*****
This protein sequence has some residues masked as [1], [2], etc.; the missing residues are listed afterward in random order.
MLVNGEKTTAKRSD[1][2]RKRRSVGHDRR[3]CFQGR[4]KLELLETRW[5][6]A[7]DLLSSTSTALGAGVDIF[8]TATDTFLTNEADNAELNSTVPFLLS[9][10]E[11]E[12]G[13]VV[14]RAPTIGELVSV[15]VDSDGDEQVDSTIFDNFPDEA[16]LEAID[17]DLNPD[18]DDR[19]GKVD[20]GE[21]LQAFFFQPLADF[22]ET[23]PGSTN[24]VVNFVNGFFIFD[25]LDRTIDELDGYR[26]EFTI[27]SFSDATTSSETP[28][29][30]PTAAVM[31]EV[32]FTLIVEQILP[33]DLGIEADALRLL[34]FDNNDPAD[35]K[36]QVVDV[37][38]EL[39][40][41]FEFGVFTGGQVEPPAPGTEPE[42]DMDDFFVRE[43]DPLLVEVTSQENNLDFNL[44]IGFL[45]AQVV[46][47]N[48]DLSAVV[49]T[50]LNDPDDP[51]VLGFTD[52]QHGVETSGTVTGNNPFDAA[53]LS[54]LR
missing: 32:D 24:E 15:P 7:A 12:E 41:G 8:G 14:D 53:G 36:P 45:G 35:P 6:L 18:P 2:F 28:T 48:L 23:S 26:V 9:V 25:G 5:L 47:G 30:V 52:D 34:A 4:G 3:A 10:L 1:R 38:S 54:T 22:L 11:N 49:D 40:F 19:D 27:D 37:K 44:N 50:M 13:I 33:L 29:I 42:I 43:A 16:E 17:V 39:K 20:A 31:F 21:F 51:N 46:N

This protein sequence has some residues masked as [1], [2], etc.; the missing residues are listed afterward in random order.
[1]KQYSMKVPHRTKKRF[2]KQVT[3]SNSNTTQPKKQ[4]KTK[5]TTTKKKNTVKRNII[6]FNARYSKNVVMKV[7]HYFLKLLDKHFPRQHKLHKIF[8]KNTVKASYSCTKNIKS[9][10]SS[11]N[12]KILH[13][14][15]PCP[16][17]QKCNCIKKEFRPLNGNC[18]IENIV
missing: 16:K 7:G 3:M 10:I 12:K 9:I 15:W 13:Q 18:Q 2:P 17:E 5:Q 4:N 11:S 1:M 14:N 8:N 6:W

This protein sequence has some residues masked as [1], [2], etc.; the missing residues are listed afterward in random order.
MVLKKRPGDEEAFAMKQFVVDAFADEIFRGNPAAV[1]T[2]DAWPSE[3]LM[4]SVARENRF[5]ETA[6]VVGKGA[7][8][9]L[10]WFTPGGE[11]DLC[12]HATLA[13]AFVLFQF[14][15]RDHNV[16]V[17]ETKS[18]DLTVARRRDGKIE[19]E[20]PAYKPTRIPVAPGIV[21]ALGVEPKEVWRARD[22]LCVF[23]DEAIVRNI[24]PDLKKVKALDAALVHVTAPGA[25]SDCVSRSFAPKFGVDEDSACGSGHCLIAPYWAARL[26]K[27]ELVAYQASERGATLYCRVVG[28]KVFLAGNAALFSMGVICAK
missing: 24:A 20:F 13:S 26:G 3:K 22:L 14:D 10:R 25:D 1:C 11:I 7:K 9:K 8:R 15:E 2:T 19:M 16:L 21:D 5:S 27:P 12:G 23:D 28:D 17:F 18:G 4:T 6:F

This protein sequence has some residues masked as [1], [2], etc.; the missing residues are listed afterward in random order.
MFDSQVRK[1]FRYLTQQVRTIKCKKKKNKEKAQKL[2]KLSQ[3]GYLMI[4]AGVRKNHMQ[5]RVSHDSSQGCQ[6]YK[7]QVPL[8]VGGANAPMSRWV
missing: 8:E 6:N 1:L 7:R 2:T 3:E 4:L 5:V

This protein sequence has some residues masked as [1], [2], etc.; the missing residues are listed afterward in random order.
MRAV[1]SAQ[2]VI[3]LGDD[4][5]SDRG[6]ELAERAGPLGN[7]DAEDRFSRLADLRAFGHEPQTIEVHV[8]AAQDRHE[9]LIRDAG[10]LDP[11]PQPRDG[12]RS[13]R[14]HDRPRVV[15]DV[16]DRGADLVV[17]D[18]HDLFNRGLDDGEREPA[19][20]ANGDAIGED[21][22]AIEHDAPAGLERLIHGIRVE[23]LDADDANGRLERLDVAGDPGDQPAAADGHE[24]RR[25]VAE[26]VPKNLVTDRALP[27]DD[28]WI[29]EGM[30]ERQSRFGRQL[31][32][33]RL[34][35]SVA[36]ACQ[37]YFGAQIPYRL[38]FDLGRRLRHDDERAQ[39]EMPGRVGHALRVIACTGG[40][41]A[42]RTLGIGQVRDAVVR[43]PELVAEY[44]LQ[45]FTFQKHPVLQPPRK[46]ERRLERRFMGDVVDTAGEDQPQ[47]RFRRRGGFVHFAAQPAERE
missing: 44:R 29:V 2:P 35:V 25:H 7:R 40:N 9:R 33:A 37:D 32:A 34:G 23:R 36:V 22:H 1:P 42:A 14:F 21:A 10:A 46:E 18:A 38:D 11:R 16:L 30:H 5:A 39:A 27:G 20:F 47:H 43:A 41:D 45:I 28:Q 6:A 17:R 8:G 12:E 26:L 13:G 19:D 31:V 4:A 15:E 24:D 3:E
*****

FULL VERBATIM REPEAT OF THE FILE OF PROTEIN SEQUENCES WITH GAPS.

This protein sequence has some residues masked as [1], [2], etc.; the missing residues are listed afterward in random order.
MLVNGEKTTAKRSD[1][2]RKRRSVGHDRR[3]CFQGR[4]KLELLETRW[5][6]A[7]DLLSSTSTALGAGVDIF[8]TATDTFLTNEADNAELNSTVPFLLS[9][10]E[11]E[12]G[13]VV[14]RAPTIGELVSV[15]VDSDGDEQVDSTIFDNFPDEA[16]LEAID[17]DLNPD[18]DDR[19]GKVD[20]GE[21]LQAFFFQPLADF[22]ET[23]PGSTN[24]VVNFVNGFFIFD[25]LDRTIDELDGYR[26]EFTI[27]SFSDATTSSETP[28][29][30]PTAAVM[31]EV[32]FTLIVEQILP[33]DLGIEADALRLL[34]FDNNDPAD[35]K[36]QVVDV[37][38]EL[39][40][41]FEFGVFTGGQVEPPAPGTEPE[42]DMDDFFVRE[43]DPLLVEVTSQENNLDFNL[44]IGFL[45]AQVV[46][47]N[48]DLSAVV[49]T[50]LNDPDDP[51]VLGFTD[52]QHGVETSGTVTGNNPFDAA[53]LS[54]LR
missing: 32:D 24:E 15:P 7:A 12:E 41:G 8:G 14:D 53:G 36:P 45:G 35:P 6:L 18:P 2:F 28:T 48:L 23:S 26:V 9:V 25:G 5:L 47:G 30:V 52:D 34:A 4:G 3:A 10:L 1:R 38:S 54:T 22:L 11:N 49:D 40:F 19:D 27:D 37:K 44:N 50:M 13:I 33:L 29:I 42:I 43:A 16:E 17:V 39:K 20:A 31:F 21:F 51:N 46:N

This protein sequence has some residues masked as [1], [2], etc.; the missing residues are listed afterward in random order.
[1]KQYSMKVPHRTKKRF[2]KQVT[3]SNSNTTQPKKQ[4]KTK[5]TTTKKKNTVKRNII[6]FNARYSKNVVMKV[7]HYFLKLLDKHFPRQHKLHKIF[8]KNTVKASYSCTKNIKS[9][10]SS[11]N[12]KILH[13][14][15]PCP[16][17]QKCNCIKKEFRPLNGNC[18]IENIV
missing: 16:K 7:G 3:M 10:I 12:K 9:I 15:W 13:Q 18:Q 2:P 17:E 5:Q 4:N 11:S 1:M 14:N 8:N 6:W

This protein sequence has some residues masked as [1], [2], etc.; the missing residues are listed afterward in random order.
MVLKKRPGDEEAFAMKQFVVDAFADEIFRGNPAAV[1]T[2]DAWPSE[3]LM[4]SVARENRF[5]ETA[6]VVGKGA[7][8][9]L[10]WFTPGGE[11]DLC[12]HATLA[13]AFVLFQF[14][15]RDHNV[16]V[17]ETKS[18]DLTVARRRDGKIE[19]E[20]PAYKPTRIPVAPGIV[21]ALGVEPKEVWRARD[22]LCVF[23]DEAIVRNI[24]PDLKKVKALDAALVHVTAPGA[25]SDCVSRSFAPKFGVDEDSACGSGHCLIAPYWAARL[26]K[27]ELVAYQASERGATLYCRVVG[28]KVFLAGNAALFSMGVICAK
missing: 24:A 20:F 13:S 26:G 3:K 22:L 14:D 10:R 25:D 1:C 11:I 7:K 9:K 8:R 15:E 2:T 19:M 16:L 21:D 5:S 27:P 12:G 23:D 28:D 17:F 18:G 4:T 6:F

This protein sequence has some residues masked as [1], [2], etc.; the missing residues are listed afterward in random order.
MFDSQVRK[1]FRYLTQQVRTIKCKKKKNKEKAQKL[2]KLSQ[3]GYLMI[4]AGVRKNHMQ[5]RVSHDSSQGCQ[6]YK[7]QVPL[8]VGGANAPMSRWV
missing: 8:E 6:N 1:L 7:R 2:T 3:E 4:L 5:V

This protein sequence has some residues masked as [1], [2], etc.; the missing residues are listed afterward in random order.
MRAV[1]SAQ[2]VI[3]LGDD[4][5]SDRG[6]ELAERAGPLGN[7]DAEDRFSRLADLRAFGHEPQTIEVHV[8]AAQDRHE[9]LIRDAG[10]LDP[11]PQPRDG[12]RS[13]R[14]HDRPRVV[15]DV[16]DRGADLVV[17]D[18]HDLFNRGLDDGEREPA[19][20]ANGDAIGED[21][22]AIEHDAPAGLERLIHGIRVE[23]LDADDANGRLERLDVAGDPGDQPAAADGHE[24]RR[25]VAE[26]VPKNLVTDRALP[27]DD[28]WI[29]EGM[30]ERQSRFGRQL[31][32][33]RL[34][35]SVA[36]ACQ[37]YFGAQIPYRL[38]FDLGRRLRHDDERAQ[39]EMPGRVGHALRVIACTGG[40][41]A[42]RTLGIGQVRDAVVR[43]PELVAEY[44]LQ[45]FTFQKHPVLQPPRK[46]ERRLERRFMGDVVDTAGEDQPQ[47]RFRRRGGFVHFAAQPAERE
missing: 44:R 29:V 2:P 35:V 25:H 7:R 40:N 9:R 33:A 37:D 32:A 34:G 23:R 36:V 22:H 1:P 42:A 14:F 21:A 10:A 46:E 18:A 38:D 11:R 16:L 30:H 5:A 39:A 27:G 20:F 47:H 43:A 41:D 45:I 28:Q 6:A 17:R 8:G 12:E 26:L 13:G 19:D 31:V 4:A 15:E 24:D 3:E